Christmas Toy Boxes – One year we shipped these toy boxes over seas. I had real distress over what would be appropriate to put in the box. I didn’t want to make assumptions. Do they need batteries and flashlights or hand sanitizer? Or candy? Or C vitamins to prevent blindness like that Sally Struthers commercial? It is a lot or pressure trying to be the light of the free world. Do you put too much stuff and then another kid with a shitty box feels cheated by the inconsistencies of America?

We have parent-teacher conference tomorrow and those are always fun. They give us unrealistic suggestions like setting aside quiet study areas and practicing spelling words. That is some only-child advice. Reality at our house is different. There are six of us trying to watch Henry Danger in the living room over a plate of spaghetti in our laps while we keep the dog away from our garlic bread. Quiet isn’t going to happen. We do practice spelling words though -when they actually bring the list home. Children are terrible students sometimes.

I don’t know if any of this was coherent or worth reading but I feel better. You’re welcome.

-Underdaddy to the rescue.

Beam Me Up Already

For those of you who read these to make yourself fee better about parenting by enjoying my fails, I present my official Parenting Win of the Week. My P-WOW!

I get a call from Supermom informing me that Don Threeto had a breakdown at school. She had a panic attack of sorts. It was bad enough that her oldest sister, Jane, had to be called out of class to come and calm her down.

My kindergartener freaked out and the principal of the entire school had to summon a fourth grader sister to talk her down.

Part of me is extremely proud to have such a sisterly bond between my children. It does my heart good to know they watch out for one another. However, the reason for the breakdown concerns me.

When I first heard, I thought to myself “I wonder if she got scared of some ants?” That would be reasonable since she is allergic. I also considered that maybe bees had snuck in through a crack in the window. I am afraid of bees, maybe I passed that on. What on earth could elicit such a reaction?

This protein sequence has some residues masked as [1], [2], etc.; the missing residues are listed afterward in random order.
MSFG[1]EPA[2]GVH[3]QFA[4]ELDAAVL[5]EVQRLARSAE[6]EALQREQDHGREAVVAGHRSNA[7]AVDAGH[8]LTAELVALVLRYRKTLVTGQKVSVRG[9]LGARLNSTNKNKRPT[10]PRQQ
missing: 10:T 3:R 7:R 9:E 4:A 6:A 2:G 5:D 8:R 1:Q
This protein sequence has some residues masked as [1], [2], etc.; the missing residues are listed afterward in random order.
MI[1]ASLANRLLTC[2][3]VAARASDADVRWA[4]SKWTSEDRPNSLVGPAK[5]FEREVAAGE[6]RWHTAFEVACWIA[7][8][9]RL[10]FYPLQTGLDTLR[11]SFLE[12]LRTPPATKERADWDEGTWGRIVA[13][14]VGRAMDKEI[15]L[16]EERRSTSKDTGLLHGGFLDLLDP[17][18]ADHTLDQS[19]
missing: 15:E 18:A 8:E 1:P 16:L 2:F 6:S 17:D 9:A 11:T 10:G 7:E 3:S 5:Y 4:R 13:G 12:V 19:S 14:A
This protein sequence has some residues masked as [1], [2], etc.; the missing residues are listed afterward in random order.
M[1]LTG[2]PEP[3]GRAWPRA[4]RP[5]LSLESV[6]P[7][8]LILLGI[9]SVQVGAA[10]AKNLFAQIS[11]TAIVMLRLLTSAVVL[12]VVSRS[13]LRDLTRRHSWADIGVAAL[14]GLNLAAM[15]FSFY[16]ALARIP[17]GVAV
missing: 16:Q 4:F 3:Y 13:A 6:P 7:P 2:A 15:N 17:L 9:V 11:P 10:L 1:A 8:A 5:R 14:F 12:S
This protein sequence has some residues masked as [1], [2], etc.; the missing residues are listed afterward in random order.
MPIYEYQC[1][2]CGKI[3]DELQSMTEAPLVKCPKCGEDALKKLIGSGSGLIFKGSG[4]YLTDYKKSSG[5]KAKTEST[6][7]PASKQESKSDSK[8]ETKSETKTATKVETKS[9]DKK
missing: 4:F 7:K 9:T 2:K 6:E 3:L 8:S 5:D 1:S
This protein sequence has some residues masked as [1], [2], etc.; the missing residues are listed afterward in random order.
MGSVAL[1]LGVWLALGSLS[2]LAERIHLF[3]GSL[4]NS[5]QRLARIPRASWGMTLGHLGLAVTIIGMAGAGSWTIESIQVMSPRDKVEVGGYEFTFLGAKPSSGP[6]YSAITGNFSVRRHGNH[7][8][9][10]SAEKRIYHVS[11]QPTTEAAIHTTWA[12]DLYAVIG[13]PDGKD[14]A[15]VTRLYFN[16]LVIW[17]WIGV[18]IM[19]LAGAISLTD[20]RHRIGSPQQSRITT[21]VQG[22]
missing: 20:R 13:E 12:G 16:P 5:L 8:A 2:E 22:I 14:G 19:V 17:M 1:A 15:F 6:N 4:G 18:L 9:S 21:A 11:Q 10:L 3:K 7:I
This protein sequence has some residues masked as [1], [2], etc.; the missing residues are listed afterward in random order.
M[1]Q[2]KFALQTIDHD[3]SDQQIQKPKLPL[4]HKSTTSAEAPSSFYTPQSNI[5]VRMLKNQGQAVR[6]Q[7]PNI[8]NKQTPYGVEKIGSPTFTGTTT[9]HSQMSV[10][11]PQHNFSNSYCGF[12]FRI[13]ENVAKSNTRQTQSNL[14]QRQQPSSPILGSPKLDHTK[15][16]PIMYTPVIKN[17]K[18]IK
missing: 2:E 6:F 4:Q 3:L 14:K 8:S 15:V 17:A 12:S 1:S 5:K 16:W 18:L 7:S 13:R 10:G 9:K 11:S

I did a top five list in my head:

  • Rabid wild animal was lurking outside. Peeking
  • Someone brought one of those blue star tattoos that were being passed around schools a few decades ago and was laced with a hallucinogenic substance and she was being chased by talking floor tiles.
  • Another student had threatened her and she was scared. (This one was not plausible since she doesn’t fear other people.)
  • She realized that all the lunches are now free and therefore there was no money to steal from the weaker kids.
  • She learned to read and figured out that Russia and the United States were on the brink of thermonuclear war through a combination of angry Facebook posts and Wikileaks.

Most of those would have been better than the truth. #2 and #4 are questionable alternatives. Anyway, here you go…

Supermom had done some detective work and figured out the root of the trouble. Turns out… a sudden high-pitched metallic noise from somewhere in the ceiling convinced my five year old child that aliens were coming to abduct her. She was convinced that she would be swept away into the space ship and never see her family again.


She told the teacher and principal that exact story.

We are now “those” parents. Awesome. We were probably already those parents so whatevs.